When browsing the Windows Phone App Store, one might come across the company Fisher Developing and its collection of popular apps, from Ringtone Factory to Angry Birds Uncovered. One might assume that this company is run by some tech gurus in Silicon Valley who have long careers in computer programming. Those assumptions are wrong. In fact, Fisher Developing is the project of Austin Fisher (’13), a North Point engineering student. With nine apps on the market, Fisher has turned an extracurricular interest in programming into a successful enterprise.
Fisher began his foray into the world of cell phone apps during a time when most students are lounging poolside or watching movie marathons on Netflix. “I taught myself C# [a programming language] with online samples two summers ago in place of getting a job,” Fisher commented. “I had some success after a while and decided to continue with programming. “
The most popular of Fisher Developing’s apps, Angry Birds Uncovered, has been downloaded nearly 1.5 million times and rested among the top ten apps in the Windows Phone store for a time. Fisher’s other apps include Sorting Hat, which assigns users to one of the four Hogwarts houses based on a questionnaire, and Outlines, which is a study tool. There is also an “Uncovered” app for the game Doodle God and KEYmoji, which adds emoticons to users’ keyboards.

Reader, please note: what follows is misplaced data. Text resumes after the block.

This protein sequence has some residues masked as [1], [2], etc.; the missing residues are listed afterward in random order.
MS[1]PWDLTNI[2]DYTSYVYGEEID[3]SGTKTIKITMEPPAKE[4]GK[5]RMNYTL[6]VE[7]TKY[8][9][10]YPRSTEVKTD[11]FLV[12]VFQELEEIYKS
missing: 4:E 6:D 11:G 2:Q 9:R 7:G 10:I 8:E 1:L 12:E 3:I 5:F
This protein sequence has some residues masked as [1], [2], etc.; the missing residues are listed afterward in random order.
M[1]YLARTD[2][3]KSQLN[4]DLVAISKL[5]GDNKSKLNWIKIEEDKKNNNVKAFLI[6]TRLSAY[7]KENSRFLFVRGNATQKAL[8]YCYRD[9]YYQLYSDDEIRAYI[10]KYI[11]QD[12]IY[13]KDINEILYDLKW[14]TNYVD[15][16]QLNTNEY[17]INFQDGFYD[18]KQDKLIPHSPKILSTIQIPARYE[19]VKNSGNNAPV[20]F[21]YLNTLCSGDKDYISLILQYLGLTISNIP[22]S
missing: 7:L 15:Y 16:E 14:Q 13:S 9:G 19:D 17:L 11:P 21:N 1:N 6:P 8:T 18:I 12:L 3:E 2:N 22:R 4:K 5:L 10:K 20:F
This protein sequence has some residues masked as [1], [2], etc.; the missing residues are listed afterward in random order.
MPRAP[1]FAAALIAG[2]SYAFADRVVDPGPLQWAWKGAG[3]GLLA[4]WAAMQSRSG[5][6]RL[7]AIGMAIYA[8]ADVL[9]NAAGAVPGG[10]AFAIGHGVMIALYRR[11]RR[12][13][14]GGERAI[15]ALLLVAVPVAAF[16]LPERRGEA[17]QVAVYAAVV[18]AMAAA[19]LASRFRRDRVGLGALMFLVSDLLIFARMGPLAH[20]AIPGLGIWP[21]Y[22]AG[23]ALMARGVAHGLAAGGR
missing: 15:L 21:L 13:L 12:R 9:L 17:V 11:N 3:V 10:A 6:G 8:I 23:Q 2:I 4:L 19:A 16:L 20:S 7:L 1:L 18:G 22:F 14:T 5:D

Fisher chose to develop for Windows Phone, as opposed to iPhone or Android, because the former requires developers to buy expensive development tools and the latter is not “well organized.” Plus, Fisher already owned a Windows Phone, making the choice even easier.
Fisher’s friends are aware of his double life as a programmer, but many of his classmates and teachers do not know of the developer in their midst. “I don’t go around just telling people,” Fisher said, with a note of sheepish pride.
One of those friends and a fellow engineering student, Henry Buntz (’13), stated, “I am proud of my friend’s ability to learn and produce a commercial product on his own.” He continued, “I’m not jealous, though. Well, maybe a little bit.”
In the future, Fisher plans on getting a degree not in computer science, but electrical engineering. He will work on making Fisher Developing sustainable while he holds a day job as an engineer. Eventually, Fisher wants his programming business to spread to Android, the iPhone, and the web. By the looks of it now, he is well on his way.